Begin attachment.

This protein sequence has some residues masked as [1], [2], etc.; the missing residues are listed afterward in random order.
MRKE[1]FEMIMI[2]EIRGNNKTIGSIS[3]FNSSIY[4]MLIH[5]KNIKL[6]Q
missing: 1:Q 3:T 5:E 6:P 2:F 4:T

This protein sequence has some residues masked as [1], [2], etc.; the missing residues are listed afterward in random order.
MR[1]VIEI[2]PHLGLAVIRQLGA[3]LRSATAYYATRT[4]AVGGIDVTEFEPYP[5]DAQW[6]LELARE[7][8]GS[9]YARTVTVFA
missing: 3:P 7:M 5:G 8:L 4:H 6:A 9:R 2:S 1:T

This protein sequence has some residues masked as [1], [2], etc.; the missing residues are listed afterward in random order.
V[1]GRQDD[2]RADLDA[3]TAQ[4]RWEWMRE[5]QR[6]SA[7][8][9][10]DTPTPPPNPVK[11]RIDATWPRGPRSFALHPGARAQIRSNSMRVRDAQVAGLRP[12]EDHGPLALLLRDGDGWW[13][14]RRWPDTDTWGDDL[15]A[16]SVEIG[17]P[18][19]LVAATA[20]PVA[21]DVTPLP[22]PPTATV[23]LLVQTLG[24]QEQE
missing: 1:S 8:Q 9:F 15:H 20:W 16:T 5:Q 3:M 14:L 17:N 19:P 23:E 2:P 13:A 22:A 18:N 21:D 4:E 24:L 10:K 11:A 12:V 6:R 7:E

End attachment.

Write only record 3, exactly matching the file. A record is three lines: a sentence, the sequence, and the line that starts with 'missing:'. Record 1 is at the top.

This protein sequence has some residues masked as [1], [2], etc.; the missing residues are listed afterward in random order.
V[1]GRQDD[2]RADLDA[3]TAQ[4]RWEWMRE[5]QR[6]SA[7][8][9][10]DTPTPPPNPVK[11]RIDATWPRGPRSFALHPGARAQIRSNSMRVRDAQVAGLRP[12]EDHGPLALLLRDGDGWW[13][14]RRWPDTDTWGDDL[15]A[16]SVEIG[17]P[18][19]LVAATA[20]PVA[21]DVTPLP[22]PPTATV[23]LLVQTLG[24]QEQE
missing: 1:S 8:Q 9:F 15:H 20:W 16:T 5:Q 3:M 14:L 17:N 19:P 23:E 2:P 13:A 22:A 18:N 21:D 4:E 24:L 10:K 11:A 12:V 6:R 7:E